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Argument: Dollarization limits monetary policy flexibility

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Revision as of 05:12, 7 March 2008 (edit)
Brooks Lindsay (Talk | contribs)
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Current revision (20:18, 17 June 2010) (edit)
Lenkahabetinova (Talk | contribs)
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==Parent debate== ==Parent debate==
-*[[Debate:Dollarization]]+*[[Debate: Dollarization]]
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==Supporting evidence== ==Supporting evidence==
*[http://www.nytimes.com/2006/02/19/business/yourmoney/19view.html Daniel Gross. "The Case for Fewer but Stronger Currencies". New York Times. February 19, 2006] - "But one economist's reassuring stability can be another's troubling rigidity. If the price of coffee plummets or the price for textiles falls because of competition from China, a Latin American country that has dollarized won't have the option of cutting interest rates to stimulate growth. 'Dollarization takes away the option of depreciation,' Professor Hausman said." *[http://www.nytimes.com/2006/02/19/business/yourmoney/19view.html Daniel Gross. "The Case for Fewer but Stronger Currencies". New York Times. February 19, 2006] - "But one economist's reassuring stability can be another's troubling rigidity. If the price of coffee plummets or the price for textiles falls because of competition from China, a Latin American country that has dollarized won't have the option of cutting interest rates to stimulate growth. 'Dollarization takes away the option of depreciation,' Professor Hausman said."
*[http://www.dollarization.org/ “Basics of Dollarization”. Joint Economic Committee Staff Report July 1999. Updated January 2000] - "It has also been claimed that there is a cost of losing flexibility in monetary policy, such as when the issuing country is tightening monetary policy during a boom while an officially dollarized country really needs looser monetary policy because it is in a recession. In a dollarized monetary system the national government cannot devalue the currency or finance budget deficits by creating inflation, because it does not issue the currency." *[http://www.dollarization.org/ “Basics of Dollarization”. Joint Economic Committee Staff Report July 1999. Updated January 2000] - "It has also been claimed that there is a cost of losing flexibility in monetary policy, such as when the issuing country is tightening monetary policy during a boom while an officially dollarized country really needs looser monetary policy because it is in a recession. In a dollarized monetary system the national government cannot devalue the currency or finance budget deficits by creating inflation, because it does not issue the currency."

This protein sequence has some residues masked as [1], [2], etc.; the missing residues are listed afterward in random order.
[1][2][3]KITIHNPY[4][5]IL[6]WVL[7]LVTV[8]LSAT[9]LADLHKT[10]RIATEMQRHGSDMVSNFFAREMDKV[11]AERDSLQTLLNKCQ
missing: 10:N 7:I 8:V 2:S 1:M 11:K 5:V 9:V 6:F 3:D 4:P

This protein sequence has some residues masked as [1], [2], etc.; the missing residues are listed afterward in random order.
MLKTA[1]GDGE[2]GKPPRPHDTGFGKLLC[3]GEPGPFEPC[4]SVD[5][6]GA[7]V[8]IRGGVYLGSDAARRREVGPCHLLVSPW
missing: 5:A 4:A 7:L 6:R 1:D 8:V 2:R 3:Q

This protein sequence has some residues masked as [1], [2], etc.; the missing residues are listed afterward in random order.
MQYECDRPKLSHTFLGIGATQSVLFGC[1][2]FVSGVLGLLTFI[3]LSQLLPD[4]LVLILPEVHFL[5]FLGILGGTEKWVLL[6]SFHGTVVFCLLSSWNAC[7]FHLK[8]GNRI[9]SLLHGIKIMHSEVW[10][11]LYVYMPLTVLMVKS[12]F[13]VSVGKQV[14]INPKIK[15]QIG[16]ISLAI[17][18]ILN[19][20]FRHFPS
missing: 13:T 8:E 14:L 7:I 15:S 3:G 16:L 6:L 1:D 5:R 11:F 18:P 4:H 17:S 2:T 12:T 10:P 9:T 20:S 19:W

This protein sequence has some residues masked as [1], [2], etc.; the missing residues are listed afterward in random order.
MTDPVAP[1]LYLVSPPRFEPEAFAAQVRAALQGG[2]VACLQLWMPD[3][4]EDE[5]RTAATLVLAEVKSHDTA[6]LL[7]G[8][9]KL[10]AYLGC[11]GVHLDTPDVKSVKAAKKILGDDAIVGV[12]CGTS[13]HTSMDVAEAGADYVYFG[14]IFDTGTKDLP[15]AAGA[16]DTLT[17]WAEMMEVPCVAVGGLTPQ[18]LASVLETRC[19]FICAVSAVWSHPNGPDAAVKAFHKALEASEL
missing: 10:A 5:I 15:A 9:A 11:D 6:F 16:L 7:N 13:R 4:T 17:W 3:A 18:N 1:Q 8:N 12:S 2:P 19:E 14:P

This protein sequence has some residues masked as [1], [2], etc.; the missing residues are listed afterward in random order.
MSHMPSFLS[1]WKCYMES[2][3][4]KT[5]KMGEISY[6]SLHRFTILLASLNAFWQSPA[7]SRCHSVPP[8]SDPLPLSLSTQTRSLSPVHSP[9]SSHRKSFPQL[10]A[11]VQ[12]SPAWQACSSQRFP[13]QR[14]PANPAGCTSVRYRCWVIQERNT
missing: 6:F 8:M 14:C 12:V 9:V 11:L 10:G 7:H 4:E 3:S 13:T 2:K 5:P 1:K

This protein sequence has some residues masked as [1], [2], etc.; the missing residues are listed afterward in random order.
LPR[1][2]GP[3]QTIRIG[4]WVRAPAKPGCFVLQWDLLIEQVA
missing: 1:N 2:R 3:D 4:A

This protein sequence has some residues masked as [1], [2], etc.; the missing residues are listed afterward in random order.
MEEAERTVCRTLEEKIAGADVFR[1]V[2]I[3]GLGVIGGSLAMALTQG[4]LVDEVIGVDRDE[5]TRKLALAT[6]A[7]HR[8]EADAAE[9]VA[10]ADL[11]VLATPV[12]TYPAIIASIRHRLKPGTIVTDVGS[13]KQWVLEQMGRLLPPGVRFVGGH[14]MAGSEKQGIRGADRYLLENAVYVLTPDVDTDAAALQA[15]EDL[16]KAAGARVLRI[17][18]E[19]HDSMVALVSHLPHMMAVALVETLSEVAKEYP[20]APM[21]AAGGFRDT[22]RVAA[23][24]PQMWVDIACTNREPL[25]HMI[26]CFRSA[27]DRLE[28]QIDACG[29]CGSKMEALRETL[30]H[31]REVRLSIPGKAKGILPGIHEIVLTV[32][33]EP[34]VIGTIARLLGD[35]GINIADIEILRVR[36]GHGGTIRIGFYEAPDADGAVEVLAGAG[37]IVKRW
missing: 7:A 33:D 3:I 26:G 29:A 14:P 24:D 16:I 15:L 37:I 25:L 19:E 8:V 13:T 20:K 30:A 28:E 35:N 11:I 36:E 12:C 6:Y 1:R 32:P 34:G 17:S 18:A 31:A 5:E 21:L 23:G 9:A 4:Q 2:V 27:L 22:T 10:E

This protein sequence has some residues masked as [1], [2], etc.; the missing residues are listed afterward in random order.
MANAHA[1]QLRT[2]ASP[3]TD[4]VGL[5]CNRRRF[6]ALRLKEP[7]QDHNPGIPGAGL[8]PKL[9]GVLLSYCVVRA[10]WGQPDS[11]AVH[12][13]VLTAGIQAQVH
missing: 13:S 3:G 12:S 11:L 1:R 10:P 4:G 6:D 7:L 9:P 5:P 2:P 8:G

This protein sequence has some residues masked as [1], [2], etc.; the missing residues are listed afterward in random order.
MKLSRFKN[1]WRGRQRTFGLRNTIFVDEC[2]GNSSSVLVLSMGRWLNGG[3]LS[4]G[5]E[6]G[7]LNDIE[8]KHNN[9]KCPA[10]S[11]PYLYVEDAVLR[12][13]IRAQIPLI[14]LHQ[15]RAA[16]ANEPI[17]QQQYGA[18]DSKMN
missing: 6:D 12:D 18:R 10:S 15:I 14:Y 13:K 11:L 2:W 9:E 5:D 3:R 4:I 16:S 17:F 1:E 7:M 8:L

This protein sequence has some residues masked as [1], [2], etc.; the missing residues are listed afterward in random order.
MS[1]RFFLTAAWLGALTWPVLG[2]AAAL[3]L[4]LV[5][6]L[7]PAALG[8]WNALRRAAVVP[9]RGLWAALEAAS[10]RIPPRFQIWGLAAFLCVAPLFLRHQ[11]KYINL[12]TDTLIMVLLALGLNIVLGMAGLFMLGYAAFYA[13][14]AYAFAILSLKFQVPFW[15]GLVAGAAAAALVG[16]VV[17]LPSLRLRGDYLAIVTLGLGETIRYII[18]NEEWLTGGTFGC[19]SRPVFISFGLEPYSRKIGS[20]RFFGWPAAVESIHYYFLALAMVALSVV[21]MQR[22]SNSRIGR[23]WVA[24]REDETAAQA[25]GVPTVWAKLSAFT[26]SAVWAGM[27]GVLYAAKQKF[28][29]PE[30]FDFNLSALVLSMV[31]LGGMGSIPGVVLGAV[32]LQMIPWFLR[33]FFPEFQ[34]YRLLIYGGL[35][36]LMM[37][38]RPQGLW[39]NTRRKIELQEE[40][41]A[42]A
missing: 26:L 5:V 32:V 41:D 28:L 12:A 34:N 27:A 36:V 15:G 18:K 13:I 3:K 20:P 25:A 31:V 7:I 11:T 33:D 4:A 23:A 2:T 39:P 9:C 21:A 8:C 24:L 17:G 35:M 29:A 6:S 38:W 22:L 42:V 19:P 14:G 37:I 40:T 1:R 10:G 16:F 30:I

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Parent debate

Supporting evidence

  • Daniel Gross. "The Case for Fewer but Stronger Currencies". New York Times. February 19, 2006 - "But one economist's reassuring stability can be another's troubling rigidity. If the price of coffee plummets or the price for textiles falls because of competition from China, a Latin American country that has dollarized won't have the option of cutting interest rates to stimulate growth. 'Dollarization takes away the option of depreciation,' Professor Hausman said."
  • “Basics of Dollarization”. Joint Economic Committee Staff Report July 1999. Updated January 2000 - "It has also been claimed that there is a cost of losing flexibility in monetary policy, such as when the issuing country is tightening monetary policy during a boom while an officially dollarized country really needs looser monetary policy because it is in a recession. In a dollarized monetary system the national government cannot devalue the currency or finance budget deficits by creating inflation, because it does not issue the currency."

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